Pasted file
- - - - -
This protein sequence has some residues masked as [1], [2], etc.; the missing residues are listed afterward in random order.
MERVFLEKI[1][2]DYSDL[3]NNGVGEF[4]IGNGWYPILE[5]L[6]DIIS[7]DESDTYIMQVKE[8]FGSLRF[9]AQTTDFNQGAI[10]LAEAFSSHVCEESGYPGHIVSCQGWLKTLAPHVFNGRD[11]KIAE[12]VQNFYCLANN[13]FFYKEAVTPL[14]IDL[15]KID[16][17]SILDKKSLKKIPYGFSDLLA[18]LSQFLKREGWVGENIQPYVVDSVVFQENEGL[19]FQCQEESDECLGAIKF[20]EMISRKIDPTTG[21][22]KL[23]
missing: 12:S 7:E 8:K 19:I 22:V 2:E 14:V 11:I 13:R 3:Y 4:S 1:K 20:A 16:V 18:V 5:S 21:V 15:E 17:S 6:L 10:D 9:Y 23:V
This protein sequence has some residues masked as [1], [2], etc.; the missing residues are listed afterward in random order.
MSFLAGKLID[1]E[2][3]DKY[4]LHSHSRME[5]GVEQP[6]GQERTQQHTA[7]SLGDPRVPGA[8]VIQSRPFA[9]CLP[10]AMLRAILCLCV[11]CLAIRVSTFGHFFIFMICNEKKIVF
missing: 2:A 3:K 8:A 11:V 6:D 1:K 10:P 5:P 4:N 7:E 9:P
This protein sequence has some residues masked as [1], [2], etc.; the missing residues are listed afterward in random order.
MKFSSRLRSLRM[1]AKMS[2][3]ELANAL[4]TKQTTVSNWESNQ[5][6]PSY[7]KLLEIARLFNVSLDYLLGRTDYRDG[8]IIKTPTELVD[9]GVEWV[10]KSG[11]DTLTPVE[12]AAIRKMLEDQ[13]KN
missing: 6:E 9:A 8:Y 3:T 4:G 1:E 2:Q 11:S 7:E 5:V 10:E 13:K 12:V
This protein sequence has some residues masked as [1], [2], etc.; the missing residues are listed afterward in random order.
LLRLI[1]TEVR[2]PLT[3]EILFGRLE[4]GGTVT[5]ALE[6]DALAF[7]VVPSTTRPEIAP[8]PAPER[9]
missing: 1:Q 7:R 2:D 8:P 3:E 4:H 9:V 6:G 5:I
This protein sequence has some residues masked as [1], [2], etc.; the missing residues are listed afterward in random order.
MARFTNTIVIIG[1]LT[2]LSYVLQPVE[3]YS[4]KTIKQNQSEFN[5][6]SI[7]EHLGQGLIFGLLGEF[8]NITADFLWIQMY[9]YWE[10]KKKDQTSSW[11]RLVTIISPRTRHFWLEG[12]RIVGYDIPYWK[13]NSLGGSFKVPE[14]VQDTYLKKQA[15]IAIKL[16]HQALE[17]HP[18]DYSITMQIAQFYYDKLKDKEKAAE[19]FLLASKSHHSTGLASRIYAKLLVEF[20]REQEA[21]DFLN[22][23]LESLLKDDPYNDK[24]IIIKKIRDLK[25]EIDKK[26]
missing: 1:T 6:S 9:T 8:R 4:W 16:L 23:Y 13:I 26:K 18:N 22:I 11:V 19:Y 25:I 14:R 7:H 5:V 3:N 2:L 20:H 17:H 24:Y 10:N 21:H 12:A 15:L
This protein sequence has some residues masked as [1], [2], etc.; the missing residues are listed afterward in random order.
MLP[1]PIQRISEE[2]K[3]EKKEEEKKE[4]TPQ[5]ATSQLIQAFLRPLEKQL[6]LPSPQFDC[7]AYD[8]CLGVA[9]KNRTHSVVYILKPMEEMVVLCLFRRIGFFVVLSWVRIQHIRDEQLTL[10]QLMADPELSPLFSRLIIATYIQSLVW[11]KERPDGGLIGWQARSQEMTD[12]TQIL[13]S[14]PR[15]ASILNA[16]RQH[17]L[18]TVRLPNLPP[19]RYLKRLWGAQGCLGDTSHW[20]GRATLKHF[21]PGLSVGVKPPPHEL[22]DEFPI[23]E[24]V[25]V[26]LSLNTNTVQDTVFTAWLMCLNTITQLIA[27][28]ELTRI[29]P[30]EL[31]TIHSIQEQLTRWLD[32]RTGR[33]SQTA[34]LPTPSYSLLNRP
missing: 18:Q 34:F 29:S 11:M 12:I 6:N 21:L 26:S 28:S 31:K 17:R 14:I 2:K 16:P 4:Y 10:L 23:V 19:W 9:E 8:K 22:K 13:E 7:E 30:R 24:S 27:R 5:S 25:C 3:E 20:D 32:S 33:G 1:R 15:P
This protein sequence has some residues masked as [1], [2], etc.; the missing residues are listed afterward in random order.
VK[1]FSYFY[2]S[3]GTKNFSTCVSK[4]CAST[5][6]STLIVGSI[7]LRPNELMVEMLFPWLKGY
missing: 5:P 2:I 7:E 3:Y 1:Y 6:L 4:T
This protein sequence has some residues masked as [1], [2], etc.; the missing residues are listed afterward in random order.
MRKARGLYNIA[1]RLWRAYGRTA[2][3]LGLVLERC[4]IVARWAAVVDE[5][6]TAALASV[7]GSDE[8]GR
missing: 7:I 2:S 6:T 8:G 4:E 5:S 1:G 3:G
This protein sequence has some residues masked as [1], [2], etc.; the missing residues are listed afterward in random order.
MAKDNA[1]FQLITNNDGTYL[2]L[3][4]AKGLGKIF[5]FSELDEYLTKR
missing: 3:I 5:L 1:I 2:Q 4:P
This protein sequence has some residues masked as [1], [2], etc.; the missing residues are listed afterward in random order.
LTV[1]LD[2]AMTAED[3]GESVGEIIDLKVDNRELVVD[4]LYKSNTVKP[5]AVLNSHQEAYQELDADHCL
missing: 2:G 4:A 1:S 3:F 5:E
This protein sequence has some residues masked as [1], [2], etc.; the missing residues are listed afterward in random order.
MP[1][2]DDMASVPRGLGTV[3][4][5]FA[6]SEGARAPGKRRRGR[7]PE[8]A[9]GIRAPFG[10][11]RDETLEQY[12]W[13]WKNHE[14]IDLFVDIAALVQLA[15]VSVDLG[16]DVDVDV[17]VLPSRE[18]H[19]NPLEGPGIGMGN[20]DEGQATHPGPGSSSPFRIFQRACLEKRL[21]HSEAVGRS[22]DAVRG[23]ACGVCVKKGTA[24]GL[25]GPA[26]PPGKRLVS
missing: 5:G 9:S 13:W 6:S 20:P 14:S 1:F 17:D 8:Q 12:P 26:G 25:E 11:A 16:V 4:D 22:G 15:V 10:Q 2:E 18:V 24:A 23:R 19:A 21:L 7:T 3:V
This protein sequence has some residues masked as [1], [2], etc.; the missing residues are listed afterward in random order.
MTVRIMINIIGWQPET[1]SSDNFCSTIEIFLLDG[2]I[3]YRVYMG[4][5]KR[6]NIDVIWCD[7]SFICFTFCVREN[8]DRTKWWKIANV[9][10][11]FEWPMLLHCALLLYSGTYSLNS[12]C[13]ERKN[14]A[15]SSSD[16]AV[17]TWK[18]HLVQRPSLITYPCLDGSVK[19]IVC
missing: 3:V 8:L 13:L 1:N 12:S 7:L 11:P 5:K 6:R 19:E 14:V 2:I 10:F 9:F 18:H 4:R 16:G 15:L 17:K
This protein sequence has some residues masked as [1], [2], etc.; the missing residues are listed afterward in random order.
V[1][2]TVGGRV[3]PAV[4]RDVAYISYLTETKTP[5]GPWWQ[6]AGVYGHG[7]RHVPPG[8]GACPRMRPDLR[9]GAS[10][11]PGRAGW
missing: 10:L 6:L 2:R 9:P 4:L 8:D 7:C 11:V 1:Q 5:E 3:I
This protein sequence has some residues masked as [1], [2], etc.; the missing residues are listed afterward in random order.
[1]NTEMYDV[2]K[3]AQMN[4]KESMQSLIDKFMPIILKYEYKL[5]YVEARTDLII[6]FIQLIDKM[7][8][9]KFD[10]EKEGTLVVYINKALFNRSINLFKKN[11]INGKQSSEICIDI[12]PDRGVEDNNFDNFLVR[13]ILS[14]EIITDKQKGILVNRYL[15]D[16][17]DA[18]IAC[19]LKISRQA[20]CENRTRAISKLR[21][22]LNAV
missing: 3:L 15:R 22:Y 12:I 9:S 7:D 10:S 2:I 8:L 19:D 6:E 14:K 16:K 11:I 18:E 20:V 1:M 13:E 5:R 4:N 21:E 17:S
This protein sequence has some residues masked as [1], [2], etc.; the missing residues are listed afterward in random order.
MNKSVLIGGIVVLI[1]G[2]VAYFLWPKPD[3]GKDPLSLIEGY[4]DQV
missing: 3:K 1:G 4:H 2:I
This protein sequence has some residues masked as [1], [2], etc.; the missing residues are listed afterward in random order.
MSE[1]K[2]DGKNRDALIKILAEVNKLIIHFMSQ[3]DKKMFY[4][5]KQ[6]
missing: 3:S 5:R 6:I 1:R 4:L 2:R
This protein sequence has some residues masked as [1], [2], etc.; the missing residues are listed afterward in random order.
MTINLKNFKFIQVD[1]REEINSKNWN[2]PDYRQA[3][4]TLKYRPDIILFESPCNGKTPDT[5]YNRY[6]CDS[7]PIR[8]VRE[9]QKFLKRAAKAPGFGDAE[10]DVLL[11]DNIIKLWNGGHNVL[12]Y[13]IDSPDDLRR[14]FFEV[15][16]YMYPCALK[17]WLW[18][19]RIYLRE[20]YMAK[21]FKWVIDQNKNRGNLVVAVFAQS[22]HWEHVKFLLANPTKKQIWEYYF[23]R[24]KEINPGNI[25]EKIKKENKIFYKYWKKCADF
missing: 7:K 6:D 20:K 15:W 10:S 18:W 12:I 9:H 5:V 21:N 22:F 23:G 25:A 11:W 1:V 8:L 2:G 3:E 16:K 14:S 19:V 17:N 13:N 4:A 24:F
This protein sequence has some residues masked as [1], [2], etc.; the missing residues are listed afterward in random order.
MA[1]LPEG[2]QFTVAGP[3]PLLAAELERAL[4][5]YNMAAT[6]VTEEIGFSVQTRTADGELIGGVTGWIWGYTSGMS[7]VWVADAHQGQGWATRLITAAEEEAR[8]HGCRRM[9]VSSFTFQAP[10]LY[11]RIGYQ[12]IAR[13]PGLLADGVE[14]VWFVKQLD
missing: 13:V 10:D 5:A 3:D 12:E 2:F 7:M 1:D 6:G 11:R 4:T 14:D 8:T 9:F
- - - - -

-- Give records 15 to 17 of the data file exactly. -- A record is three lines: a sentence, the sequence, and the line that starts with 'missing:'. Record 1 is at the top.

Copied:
This protein sequence has some residues masked as [1], [2], etc.; the missing residues are listed afterward in random order.
MNKSVLIGGIVVLI[1]G[2]VAYFLWPKPD[3]GKDPLSLIEGY[4]DQV
missing: 3:K 1:G 4:H 2:I
This protein sequence has some residues masked as [1], [2], etc.; the missing residues are listed afterward in random order.
MSE[1]K[2]DGKNRDALIKILAEVNKLIIHFMSQ[3]DKKMFY[4][5]KQ[6]
missing: 3:S 5:R 6:I 1:R 4:L 2:R
This protein sequence has some residues masked as [1], [2], etc.; the missing residues are listed afterward in random order.
MTINLKNFKFIQVD[1]REEINSKNWN[2]PDYRQA[3][4]TLKYRPDIILFESPCNGKTPDT[5]YNRY[6]CDS[7]PIR[8]VRE[9]QKFLKRAAKAPGFGDAE[10]DVLL[11]DNIIKLWNGGHNVL[12]Y[13]IDSPDDLRR[14]FFEV[15][16]YMYPCALK[17]WLW[18][19]RIYLRE[20]YMAK[21]FKWVIDQNKNRGNLVVAVFAQS[22]HWEHVKFLLANPTKKQIWEYYF[23]R[24]KEINPGNI[25]EKIKKENKIFYKYWKKCADF
missing: 7:K 6:D 20:K 15:W 10:S 18:W 12:I 9:H 5:V 21:N 22:F 23:G 25:A 11:W 1:V 8:L 2:G 3:E 16:K 14:S 19:V 17:N 13:N 4:A 24:F